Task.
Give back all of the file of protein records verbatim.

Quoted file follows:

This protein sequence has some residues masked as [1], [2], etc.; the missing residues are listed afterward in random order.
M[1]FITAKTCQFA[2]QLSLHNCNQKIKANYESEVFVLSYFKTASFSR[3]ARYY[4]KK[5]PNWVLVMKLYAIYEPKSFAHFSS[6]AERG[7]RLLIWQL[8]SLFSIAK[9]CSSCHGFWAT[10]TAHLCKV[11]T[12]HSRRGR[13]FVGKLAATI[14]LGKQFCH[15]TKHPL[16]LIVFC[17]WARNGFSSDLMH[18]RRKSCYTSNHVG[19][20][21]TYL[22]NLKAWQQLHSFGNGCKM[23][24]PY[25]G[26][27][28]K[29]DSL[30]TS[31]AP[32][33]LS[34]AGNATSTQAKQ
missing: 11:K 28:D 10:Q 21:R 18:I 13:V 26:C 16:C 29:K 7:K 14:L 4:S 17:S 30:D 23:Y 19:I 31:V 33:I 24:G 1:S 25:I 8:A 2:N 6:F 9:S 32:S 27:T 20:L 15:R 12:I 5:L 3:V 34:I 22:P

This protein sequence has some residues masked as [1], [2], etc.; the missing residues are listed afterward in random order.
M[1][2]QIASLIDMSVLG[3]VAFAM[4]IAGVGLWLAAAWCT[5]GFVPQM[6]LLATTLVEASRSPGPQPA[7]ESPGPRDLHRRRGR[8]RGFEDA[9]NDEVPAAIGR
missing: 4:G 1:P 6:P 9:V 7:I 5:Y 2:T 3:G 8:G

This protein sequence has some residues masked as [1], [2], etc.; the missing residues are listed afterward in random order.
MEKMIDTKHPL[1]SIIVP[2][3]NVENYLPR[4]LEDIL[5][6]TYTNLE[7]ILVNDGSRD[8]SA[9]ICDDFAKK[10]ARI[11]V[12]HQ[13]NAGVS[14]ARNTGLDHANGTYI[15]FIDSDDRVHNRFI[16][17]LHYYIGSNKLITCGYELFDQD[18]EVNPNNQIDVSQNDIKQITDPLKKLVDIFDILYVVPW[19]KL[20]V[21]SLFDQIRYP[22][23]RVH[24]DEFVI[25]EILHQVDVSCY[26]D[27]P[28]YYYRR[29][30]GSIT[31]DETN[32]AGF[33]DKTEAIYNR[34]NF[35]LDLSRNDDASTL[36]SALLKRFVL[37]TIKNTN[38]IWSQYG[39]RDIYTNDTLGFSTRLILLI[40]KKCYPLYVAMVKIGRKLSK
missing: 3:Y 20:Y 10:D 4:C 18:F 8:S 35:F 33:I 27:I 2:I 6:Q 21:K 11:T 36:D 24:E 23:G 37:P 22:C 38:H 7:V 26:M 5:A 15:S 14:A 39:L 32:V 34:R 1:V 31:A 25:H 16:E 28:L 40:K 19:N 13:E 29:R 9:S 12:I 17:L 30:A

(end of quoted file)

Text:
This protein sequence has some residues masked as [1], [2], etc.; the missing residues are listed afterward in random order.
M[1]FITAKTCQFA[2]QLSLHNCNQKIKANYESEVFVLSYFKTASFSR[3]ARYY[4]KK[5]PNWVLVMKLYAIYEPKSFAHFSS[6]AERG[7]RLLIWQL[8]SLFSIAK[9]CSSCHGFWAT[10]TAHLCKV[11]T[12]HSRRGR[13]FVGKLAATI[14]LGKQFCH[15]TKHPL[16]LIVFC[17]WARNGFSSDLMH[18]RRKSCYTSNHVG[19][20][21]TYL[22]NLKAWQQLHSFGNGCKM[23][24]PY[25]G[26][27][28]K[29]DSL[30]TS[31]AP[32][33]LS[34]AGNATSTQAKQ
missing: 11:K 28:D 10:Q 21:R 18:I 13:V 26:C 16:C 29:K 7:K 14:L 4:S 17:S 30:D 23:Y 19:I 31:V 33:I 24:G 1:S 25:I 8:A 2:N 6:F 9:S 32:S 27:T 20:L 15:R 12:I 5:L 3:V 34:I 22:P

This protein sequence has some residues masked as [1], [2], etc.; the missing residues are listed afterward in random order.
M[1][2]QIASLIDMSVLG[3]VAFAM[4]IAGVGLWLAAAWCT[5]GFVPQM[6]LLATTLVEASRSPGPQPA[7]ESPGPRDLHRRRGR[8]RGFEDA[9]NDEVPAAIGR
missing: 4:G 1:P 6:P 9:V 7:I 5:Y 2:T 3:G 8:G

This protein sequence has some residues masked as [1], [2], etc.; the missing residues are listed afterward in random order.
MEKMIDTKHPL[1]SIIVP[2][3]NVENYLPR[4]LEDIL[5][6]TYTNLE[7]ILVNDGSRD[8]SA[9]ICDDFAKK[10]ARI[11]V[12]HQ[13]NAGVS[14]ARNTGLDHANGTYI[15]FIDSDDRVHNRFI[16][17]LHYYIGSNKLITCGYELFDQD[18]EVNPNNQIDVSQNDIKQITDPLKKLVDIFDILYVVPW[19]KL[20]V[21]SLFDQIRYP[22][23]RVH[24]DEFVI[25]EILHQVDVSCY[26]D[27]P[28]YYYRR[29][30]GSIT[31]DETN[32]AGF[33]DKTEAIYNR[34]NF[35]LDLSRNDDASTL[36]SALLKRFVL[37]TIKNTN[38]IWSQYG[39]RDIYTNDTLGFSTRLILLI[40]KKCYPLYVAMVKIGRKLSK
missing: 3:Y 20:Y 10:D 4:C 18:F 8:S 35:F 33:I 27:I 2:I 6:Q 21:K 11:T 36:D 24:E 23:G 37:P 22:C 38:H 7:V 26:M 5:A 15:S 14:A 39:L 32:V 34:R 1:V 31:A 25:H 16:E 28:L 40:K 19:N 13:E 29:R 9:S 12:I 17:L 30:A